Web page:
Attention, last-minute Valentine’s Day shoppers! You need to order by noon EST today to receive your jewelry by Valentine’s Day. Please choose express delivery. I’ve added a few new pieces to the sale but act now — prices will go back up on February 15.
For those of you in New York City, you can order up until noon EST on Valentine’s Day itself. I will messenger the piece to you, but if you need to use this option, please email me at wbjewelry at hotmail dot com rather than ordering from the website.
If you’re not feeling the love this week, don’t forget I have many highlarious Anti-Valentine’s Day/Gal-entine’s Day jewelry choices, including my “Screw You” stud earrings.
My anti-Valentine’s Day jewelry has been very popular this year, and I’m happy that more people are getting into the idea of fun and funny fine jewelry. It’s reminded me that there was a good story in the Wall Street Journal in December called “A World Beyond Diamond Studs,” with the subtitle “Fine jewelry meant for everyday wear is moving away from the understated and getting a kick of character.” The story, by Alessandra Codinha, begins by quoting jewelry designer Delfina Delettrez as saying, “It’s not your mother’s pearls. I call them “icebreakers.'” That stuck with me because I’ve always promoted conversation piece jewelry. And, speaking of moms, I should point out that Delettrez is a member of the Fendi fashion family — can she please adopt me? Sorry, BarbaraB, but it’s not personal. It’s strictly business.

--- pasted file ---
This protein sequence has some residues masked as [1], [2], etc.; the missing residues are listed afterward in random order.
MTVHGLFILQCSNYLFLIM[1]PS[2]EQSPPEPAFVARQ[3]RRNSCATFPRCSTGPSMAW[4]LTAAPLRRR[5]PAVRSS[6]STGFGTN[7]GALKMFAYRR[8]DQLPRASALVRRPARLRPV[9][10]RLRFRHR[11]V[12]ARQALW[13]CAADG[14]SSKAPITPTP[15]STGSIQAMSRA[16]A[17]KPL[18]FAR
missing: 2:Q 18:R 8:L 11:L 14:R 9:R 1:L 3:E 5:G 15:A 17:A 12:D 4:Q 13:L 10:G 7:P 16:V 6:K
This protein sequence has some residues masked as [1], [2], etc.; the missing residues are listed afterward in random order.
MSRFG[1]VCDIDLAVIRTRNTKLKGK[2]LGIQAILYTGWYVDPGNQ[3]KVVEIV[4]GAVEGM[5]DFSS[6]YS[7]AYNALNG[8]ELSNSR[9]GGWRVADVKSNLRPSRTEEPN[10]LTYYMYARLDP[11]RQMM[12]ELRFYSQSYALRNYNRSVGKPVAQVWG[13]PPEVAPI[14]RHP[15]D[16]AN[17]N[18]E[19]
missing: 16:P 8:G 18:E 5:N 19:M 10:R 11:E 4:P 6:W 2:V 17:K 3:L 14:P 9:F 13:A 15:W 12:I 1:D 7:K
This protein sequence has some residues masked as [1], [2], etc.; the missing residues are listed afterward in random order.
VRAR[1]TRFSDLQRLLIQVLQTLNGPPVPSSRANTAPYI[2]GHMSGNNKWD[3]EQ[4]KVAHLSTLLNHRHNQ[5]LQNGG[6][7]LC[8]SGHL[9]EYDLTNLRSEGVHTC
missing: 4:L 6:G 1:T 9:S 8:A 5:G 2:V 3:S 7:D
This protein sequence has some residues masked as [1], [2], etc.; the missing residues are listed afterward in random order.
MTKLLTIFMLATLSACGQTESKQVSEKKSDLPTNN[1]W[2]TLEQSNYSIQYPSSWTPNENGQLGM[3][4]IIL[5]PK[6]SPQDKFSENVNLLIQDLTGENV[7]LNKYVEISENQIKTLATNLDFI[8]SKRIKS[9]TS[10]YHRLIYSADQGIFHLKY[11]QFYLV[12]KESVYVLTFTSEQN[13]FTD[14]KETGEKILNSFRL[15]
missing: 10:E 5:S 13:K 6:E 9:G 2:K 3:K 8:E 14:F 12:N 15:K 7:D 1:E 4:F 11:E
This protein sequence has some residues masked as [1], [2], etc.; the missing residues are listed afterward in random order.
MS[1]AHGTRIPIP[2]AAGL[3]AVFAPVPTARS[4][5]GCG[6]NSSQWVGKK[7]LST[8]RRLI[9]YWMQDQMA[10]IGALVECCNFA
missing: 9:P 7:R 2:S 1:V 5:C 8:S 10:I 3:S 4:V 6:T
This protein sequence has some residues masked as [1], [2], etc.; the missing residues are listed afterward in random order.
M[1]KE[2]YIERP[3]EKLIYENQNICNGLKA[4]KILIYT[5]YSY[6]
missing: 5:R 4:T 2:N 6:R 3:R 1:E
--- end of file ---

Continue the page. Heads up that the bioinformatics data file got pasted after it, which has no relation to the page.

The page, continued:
The second paragraph of the story said:
“Fine jewelry of the daily variety—often referred to as personal jewelry—has not historically sparked conversation at dinner parties. It’s typically discreet, and a bit anonymous. Think expensive understatement: diamond studs and tennis bracelets, elegant chains with simple gold and silver pendants or statusy yet familiar pieces like Cartier’s ubiquitous Love bracelet. But a new crop of jewelry designers, including Ms. Delettrez, is creating designs that are both subtle enough to wear everyday and imbued with subversive edge.”